U.S. Patent and Trademark Office:

Hiring Efforts Are Not Sufficient to Reduce the Patent Application Backlog

GAO-08-527T: Published: Feb 27, 2008. Publicly Released: Feb 27, 2008.

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The U.S. Patent and Trademark Office (USPTO) helps protect U.S. competitiveness by granting patents for new ideas and innovations. Increases in the volume and complexity of patent applications have extended the time for processing them. Concerns continue about the agency's efforts to attract and retain qualified patent examiners who can meet the demand for patents and help reduce the growing backlog of unexamined patent applications. In 2007, GAO reported on (1) USPTO's process for making its annual hiring estimates and the relationship of these estimates to the patent application backlog; (2) the extent to which patent examiner hiring has been offset by attrition, and the factors that may contribute to this attrition; and (3) the extent to which USPTO's retention efforts align with examiners' reasons for staying with the agency. GAO recommended that USPTO comprehensively evaluate the assumptions it uses to establish its production goals. USPTO agreed to implement this recommendation once it determines the effect of recent initiatives designed to increase the productivity of the agency through a more efficient and focused patent examination process. This testimony is based on GAO's 2007 report, which was based in part on a survey of 1,420 patent examiners. See, GAO, U.S. Patent and Trademark Office: Hiring Efforts Are Not Sufficient to Reduce the Patent Application Backlog, GAO-07-1102.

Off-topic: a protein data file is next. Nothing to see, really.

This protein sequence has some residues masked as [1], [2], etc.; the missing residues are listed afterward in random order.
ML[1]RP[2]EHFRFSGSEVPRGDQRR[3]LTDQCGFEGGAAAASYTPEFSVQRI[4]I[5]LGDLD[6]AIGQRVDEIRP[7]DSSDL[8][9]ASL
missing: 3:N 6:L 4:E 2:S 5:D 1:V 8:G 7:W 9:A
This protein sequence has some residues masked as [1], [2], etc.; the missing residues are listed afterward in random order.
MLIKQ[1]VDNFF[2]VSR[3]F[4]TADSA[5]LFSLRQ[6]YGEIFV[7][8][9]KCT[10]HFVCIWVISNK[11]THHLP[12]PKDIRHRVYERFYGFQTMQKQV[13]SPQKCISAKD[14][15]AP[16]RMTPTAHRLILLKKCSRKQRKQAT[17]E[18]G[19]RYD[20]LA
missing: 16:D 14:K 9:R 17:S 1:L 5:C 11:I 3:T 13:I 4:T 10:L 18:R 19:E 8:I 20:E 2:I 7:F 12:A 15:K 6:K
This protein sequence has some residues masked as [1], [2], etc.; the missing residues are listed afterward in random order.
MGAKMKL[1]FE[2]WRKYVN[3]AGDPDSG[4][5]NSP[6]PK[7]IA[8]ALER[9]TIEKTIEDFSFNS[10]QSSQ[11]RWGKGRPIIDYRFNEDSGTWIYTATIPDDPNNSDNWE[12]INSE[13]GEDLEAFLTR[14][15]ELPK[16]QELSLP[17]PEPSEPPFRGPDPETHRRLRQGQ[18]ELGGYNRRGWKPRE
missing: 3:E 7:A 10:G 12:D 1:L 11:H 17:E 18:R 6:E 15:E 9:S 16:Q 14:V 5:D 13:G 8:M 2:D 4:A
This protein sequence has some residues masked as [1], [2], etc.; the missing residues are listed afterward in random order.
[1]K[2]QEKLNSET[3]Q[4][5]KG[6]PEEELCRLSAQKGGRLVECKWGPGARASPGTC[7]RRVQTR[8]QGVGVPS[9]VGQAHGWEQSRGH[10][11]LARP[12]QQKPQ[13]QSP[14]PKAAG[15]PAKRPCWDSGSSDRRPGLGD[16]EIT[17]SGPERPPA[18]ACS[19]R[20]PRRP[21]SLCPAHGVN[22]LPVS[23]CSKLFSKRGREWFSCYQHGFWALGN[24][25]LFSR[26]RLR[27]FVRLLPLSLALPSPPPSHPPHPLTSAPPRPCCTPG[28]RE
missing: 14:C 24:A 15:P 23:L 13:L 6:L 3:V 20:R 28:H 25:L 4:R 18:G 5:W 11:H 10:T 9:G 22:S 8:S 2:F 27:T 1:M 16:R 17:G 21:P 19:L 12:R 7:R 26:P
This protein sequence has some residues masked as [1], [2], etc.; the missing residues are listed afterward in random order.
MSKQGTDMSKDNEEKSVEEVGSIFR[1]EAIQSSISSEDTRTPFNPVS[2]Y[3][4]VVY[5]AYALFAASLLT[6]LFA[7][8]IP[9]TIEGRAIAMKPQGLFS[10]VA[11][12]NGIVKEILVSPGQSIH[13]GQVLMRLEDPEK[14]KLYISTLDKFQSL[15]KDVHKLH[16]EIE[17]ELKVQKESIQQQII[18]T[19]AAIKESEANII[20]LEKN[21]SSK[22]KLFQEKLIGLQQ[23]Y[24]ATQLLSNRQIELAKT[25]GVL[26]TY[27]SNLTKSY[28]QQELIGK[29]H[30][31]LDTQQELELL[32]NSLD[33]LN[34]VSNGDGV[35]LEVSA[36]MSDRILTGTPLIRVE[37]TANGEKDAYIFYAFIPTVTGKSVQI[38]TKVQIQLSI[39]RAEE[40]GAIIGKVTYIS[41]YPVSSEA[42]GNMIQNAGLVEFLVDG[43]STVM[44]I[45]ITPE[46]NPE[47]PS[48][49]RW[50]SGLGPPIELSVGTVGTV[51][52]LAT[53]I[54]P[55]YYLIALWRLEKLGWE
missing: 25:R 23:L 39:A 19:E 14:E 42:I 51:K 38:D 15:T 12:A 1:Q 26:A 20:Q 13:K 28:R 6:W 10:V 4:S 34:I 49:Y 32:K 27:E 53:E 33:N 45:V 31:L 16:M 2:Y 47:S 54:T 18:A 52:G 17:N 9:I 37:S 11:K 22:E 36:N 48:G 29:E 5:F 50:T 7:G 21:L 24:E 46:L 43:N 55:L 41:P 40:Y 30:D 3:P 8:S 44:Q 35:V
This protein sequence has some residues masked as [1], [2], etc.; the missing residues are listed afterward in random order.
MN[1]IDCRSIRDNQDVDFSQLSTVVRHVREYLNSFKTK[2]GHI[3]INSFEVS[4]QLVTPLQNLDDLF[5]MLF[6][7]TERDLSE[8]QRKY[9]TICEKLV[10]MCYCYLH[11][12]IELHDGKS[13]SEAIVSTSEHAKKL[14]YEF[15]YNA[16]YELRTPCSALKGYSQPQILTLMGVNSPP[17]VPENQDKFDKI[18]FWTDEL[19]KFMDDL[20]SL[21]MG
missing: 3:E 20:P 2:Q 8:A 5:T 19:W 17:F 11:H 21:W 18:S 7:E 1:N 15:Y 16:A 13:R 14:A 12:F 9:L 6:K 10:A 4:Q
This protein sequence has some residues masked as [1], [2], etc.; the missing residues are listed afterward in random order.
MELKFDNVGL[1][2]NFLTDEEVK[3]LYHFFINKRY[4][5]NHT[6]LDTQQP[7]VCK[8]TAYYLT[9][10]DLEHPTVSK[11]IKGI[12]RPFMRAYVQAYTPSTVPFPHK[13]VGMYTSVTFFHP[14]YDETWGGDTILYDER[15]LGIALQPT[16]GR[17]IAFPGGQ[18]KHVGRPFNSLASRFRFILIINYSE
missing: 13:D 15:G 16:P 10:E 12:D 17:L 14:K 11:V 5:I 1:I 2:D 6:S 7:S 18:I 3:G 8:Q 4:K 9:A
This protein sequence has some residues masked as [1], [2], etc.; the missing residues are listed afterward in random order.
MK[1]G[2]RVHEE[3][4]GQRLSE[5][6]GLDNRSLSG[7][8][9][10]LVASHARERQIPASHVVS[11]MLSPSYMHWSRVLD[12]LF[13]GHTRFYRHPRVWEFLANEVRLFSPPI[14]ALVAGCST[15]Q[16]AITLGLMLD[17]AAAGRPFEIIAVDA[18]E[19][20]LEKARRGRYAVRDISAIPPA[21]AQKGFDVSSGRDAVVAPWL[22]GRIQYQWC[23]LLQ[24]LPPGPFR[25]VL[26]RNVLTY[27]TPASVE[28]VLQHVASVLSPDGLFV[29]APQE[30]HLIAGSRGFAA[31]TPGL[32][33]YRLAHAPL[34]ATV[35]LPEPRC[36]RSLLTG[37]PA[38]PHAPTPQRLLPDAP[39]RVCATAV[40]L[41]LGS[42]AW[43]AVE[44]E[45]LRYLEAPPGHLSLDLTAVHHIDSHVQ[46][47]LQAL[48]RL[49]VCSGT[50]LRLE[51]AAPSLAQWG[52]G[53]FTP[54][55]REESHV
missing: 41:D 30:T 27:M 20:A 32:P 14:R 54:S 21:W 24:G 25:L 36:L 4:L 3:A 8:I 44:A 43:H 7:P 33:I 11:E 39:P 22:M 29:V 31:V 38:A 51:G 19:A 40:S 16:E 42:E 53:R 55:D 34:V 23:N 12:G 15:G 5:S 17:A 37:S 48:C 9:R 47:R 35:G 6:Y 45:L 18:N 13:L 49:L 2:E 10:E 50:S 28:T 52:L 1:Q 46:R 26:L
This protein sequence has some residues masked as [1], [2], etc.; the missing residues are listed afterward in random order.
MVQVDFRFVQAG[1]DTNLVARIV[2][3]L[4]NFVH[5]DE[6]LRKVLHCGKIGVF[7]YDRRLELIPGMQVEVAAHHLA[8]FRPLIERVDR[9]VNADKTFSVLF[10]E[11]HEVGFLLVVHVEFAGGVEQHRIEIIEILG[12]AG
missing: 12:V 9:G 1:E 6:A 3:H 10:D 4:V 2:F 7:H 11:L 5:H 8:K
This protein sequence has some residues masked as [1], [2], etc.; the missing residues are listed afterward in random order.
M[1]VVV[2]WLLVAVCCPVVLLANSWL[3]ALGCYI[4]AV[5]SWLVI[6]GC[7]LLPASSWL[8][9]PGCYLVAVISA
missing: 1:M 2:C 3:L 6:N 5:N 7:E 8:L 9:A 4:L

USPTO primarily determined its annual hiring estimates on the basis of available funding levels and institutional capacity to train and supervise new patent examiners, and not on the basis of the number of patent examiners needed to reduce the existing backlog of patent applications or review new patent applications. USPTO's process for identifying its annual hiring estimates is generally consistent with accepted workforce planning strategies. However, because this approach does not consider how many examiners are needed to reduce the existing backlog or address the inflow of new applications, it is unlikely that the agency will be able to reduce the growing backlog simply through its hiring efforts. Although USPTO is hiring as many new patent examiners as its budget and institutional capacity will support, attrition is significantly offsetting the agency's hiring efforts, and agency management and patent examiners disagree about the causes of attrition. Specifically, from 2002 through 2006, one patent examiner left USPTO for nearly every two hired--70 percent of those who left had been at the agency for less than 5 years. This represents a significant loss to the agency because new patent examiners are primarily responsible for the actions that remove applications from the backlog. According to USPTO management, patent examiners primarily leave the agency because of personal reasons, such as finding that the job is not a good fit. In contrast, 67 percent of patent examiners identified the agency's production goals among the primary reasons they would consider leaving the agency. These goals are based on the number of applications patent examiners must complete during a 2-week period. However, the assumptions underlying these goals were established over 30 years ago and have not since been adjusted to reflect changes in the complexity of patent applications. Moreover, 70 percent of patent examiners reported working unpaid overtime during the past year in order to meet their production goals. The large percentage of examiners working overtime to meet production goals and who would choose to leave the agency because of these goals may indicate that these goals do not accurately reflect the time needed to review applications and are undermining USPTO's hiring efforts. The retention incentives and flexibilities USPTO has provided over the last 5 years generally align with the primary reasons patent examiners identified for staying with the agency. Between 2002 and 2006, USPTO used a variety of retention flexibilities, such as a special pay rate, performance bonuses, and a flexible work place to encourage patent examiners to stay with the agency. According to USPTO management, their most effective retention efforts were those related to compensation and an enhanced work environment. GAO's survey of patent examiners indicates that most patent examiners generally approved of USPTO's retention efforts, and ranked the agency's salary and other pay incentives as well as the flexible work schedule among the primary reasons for staying with the agency.

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